passing through the Straits of Malacca. The natural gas pipeline can carry 424bn cu ft of gas per year,
while the crude oil pipeline has the capacity for 440,000 barrels per day. The pipelines, however, have
been the target of demonstrations, with local residents saying that their property was damaged during the
construction phase.

The Lng Solution

LNG has become one of the best possible sources of additional energy for the country, and is seen by
some as the key to closing the energy gap, especially if coal remains problematic. It is cleaner and less
disruptive than other options. It is also readily available on the international market, given the extensive
development of relevant assets in the past. According to Billy Harkin, chairman, Energise Myanmar,
LNG is reliable as a supply. As a result, the government is seeking partners to develop its LNG
infrastructure. In September 2016 it issued an invitation for expressions of interest seeking firms for
investment in LNG import, regasification, storage and distribution. Interest in developing Myanmar LNG
assets has been expressed by parties from several countries, including China, Korea, Japan, Norway,
Singapore, Thailand and the Netherlands.

The China National Petroleum Corporation has proposed an LNG terminal at Kyaukphyu. Japanese
companies have studied the possibility of developing an offshore floating storage and regasification unit
(FSRU). Thai firms are already involved in the development of LNG facilities in Myanmar. The Thai
stateowned oil and gas company, PTT, and Ratchaburi Electricity Generating reported in 2015 that they
had signed deals in Myanmar with respect to floating LNG storage and FSRU facilities.
The proposed FSRU would have the capacity of 3m tonnes per annum and require a $400m investment.
Meanwhile, Royal Dutch Shell has signed an agreement with Thai partners to develop an LNG terminal
and regasification facility at Dawei. Italian-Thai Development will build the facility, which will cost an
estimated $500m and have an annual capacity of around 6m tonnes. The World Bank is slated to supply
the funding for the terminal.

The Nuclear Option

In 2015 Russia and Myanmar signed an agreement on the development of nuclear power and the training
of relevant staff. A working group was formed in 2016. Discussions on the building of a reactor in
Myanmar are not new, with cooperation going as far back as 2007, when the countries agreed to build a
10-MW nuclear plant.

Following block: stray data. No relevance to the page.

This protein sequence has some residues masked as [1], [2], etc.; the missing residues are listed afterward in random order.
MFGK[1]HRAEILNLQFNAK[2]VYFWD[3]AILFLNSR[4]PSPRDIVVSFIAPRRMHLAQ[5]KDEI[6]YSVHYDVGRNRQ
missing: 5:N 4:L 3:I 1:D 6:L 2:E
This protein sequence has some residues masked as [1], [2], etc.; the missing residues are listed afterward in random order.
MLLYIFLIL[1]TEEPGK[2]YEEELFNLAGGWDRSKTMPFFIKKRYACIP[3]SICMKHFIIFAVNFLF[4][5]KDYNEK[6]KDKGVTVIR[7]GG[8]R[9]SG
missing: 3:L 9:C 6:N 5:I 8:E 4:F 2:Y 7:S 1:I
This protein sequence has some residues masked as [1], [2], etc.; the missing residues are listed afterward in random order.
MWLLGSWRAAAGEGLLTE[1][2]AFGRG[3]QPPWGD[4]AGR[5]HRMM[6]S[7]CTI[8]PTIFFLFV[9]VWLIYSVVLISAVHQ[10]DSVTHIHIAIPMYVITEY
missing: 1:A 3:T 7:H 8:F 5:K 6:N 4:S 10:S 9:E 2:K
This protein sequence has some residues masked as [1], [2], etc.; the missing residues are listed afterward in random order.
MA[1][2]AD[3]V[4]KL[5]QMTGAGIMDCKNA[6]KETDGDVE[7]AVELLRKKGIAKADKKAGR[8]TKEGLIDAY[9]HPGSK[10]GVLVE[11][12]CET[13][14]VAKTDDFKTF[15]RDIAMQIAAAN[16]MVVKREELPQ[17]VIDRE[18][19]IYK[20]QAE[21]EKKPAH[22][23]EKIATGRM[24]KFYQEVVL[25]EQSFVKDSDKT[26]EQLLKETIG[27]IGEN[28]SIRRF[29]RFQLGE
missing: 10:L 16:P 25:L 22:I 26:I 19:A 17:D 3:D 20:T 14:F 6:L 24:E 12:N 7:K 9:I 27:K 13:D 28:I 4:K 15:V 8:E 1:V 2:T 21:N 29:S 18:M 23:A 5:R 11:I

The Rosatom Corporation, the state-owned Russian company behind the project, has been working on the
development of nuclear power generation in the ASEAN region. It has already reached project
agreements with Vietnam and Indonesia and is looking for a third country with which to develop a plant.
It has cooperation agreements with Thailand, Myanmar, Laos and Cambodia. In the region outside of
ASEAN, the company is working with Bangladesh, where it is building a power plant.

Outlook

Significant generation and transmission capacity will be built in Myanmar in the coming years. The exact
nature of the generation will not be certain for some time. The new government needs to arrive at a
solution that is cheap, bankable and acceptable to the population. As of the end of 2016 LNG seemed to
be the favoured fuel going forward, in part because it is clean and available, and in part because it is
receiving substantial support, especially from Japan. However, the ultimate solution will likely be a
pragmatic one, and coal and hydropower could also play a role, if the funding is available and if domestic
concerns from the countrys citizens can be addressed.

Ken Tun, CEO, Parami Energy Group: Interview

Ken Tun, CEO, Parami Energy Group, on the future of energy security: Viewpoint

Deep in the heart of Myanmar is the town of Yenangyaung, which is famous for two things: it produces
the best onions in the country, and it is the site of one of the world's oldest producing oil fields. With this
historical backdrop, Myanma Oil and Gas Enterprise (MOGE), the national oil company, has signed more
than 100 production contracts so far.
While Myanmar has good fundamentals in place for its oil and gas sector to flourish, the country was
isolated from the global community for over 20 years. That said, it did manage to attract a few
international players, such as PTT Exploration and Production, Total, Daewoo, PETRONAS and some
Chinese firms. However, access to new technology and capital for development projects and field
operations remains limited. As such, the technologies and practices of national and private firms are
outdated by international standards.

With three open bidding rounds, the new government has sent out the message that Myanmar is now open
for business. Thus far, the country has attracted several oil majors, national oil companies and
independent players more than any other country in the region could hope to achieve in two years. The
decision to join the Extractive Industries Transparency Initiative is also promising, with Myanmar
accepted as a candidate country in July 2014. It is now on its way to becoming a South-east Asian centre
for high-intensity exploration activities in 2015 and beyond.

However, Myanmars aging infrastructure is becoming increasingly costly to operate and maintain, such
as its 2000 km of aging domestic pipelines, ranging from 6 to 24 inches, and three outdated and
inefficient refineries, with total refining capacity of just 54,000 barrels per day. Indeed, the cost of